How would you produce a *square wave* on a digital system? At first sight, this seems completely trivial. You might think that you could just alternate a series of +1 values with a series of −1 values and be done with it. Well, it doesn’t work like that. An ideal square wave needs infinite bandwith, so creating one is impossible in practice. We have to settle for a *finite-bandwidth* approximation. In practice, the sampling rate of the system determines the highest frequency that can be allowed (the *Nyquist frequency*), which sets a hard limit on how good the approximation of the square wave can be. Analytically, the definition of a square wave is given by

\[s(t)=\frac{4}{\pi}\sum_{n=1,3,5}^\infty\frac{1}{n}\sin(2\pi nft).\]

Only odd-integer harmonics are present (\(n=1,3,5,\ldots\)). The image below shows a square wave with an increasing number of harmonics. Of course, a “square” wave with only the fundamental harmonic is simply a *sine* wave. Note that the signal overshoots the theoretical square wave after each transition from low to high and vice versa. This is called the *Gibbs phenomenon*. The overshoot does not diminish when more harmonics are added. The follow-up article Finite-Bandwidth Square Wave in Samples shows how a bandwidth-limited square wave looks in digital form.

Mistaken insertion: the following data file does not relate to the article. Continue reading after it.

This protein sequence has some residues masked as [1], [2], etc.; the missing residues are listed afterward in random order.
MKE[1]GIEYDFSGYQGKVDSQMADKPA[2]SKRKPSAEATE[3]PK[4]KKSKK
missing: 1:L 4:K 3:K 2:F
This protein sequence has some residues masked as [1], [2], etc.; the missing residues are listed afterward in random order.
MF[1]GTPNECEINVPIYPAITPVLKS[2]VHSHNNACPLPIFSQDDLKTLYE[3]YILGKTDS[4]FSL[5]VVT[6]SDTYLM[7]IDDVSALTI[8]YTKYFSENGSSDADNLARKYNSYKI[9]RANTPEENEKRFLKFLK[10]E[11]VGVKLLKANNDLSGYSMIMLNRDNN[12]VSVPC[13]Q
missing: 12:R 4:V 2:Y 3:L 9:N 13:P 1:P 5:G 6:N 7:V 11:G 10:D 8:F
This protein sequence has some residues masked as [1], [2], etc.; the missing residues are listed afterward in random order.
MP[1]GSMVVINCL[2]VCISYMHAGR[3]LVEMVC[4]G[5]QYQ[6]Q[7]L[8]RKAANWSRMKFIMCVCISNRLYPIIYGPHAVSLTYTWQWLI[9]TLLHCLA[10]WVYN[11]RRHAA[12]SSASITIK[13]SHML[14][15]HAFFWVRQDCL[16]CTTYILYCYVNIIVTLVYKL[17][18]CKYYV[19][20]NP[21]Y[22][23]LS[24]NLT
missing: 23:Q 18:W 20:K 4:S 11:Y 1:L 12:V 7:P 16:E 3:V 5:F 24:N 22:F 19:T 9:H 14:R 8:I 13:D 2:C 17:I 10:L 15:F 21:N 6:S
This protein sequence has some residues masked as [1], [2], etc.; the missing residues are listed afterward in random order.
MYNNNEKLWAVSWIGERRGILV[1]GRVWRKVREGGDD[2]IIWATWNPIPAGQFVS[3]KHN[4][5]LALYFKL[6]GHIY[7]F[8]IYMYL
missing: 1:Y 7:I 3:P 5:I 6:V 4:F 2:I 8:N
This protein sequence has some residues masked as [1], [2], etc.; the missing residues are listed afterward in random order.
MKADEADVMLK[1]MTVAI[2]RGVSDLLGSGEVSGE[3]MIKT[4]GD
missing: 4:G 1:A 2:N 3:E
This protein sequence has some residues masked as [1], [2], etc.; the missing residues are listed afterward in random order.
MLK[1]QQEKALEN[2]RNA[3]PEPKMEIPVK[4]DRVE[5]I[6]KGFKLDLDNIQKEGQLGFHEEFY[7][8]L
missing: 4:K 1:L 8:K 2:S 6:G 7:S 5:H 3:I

Below is the same sequence of square waves as an audio fragment (using a 1 kHz tone), with an harmonic added every half second, again starting with a single sine. The more the wave starts to resemble a real square wave, the sharper the sound becomes. The ground tone is audible all the time and you can clearly hear tones of increasing frequency being added, although the difference becomes too small to be audible in the last few steps. I am aware that *.mp3* and *.ogg* files (which one you get depends on your browser) are not ideal for these kinds of demonstrations, but the original *.wav* file sounds very much the same in this case, and is quite a bit larger.

**Square Wave with harmonics 1, 3, 5, …, 19**

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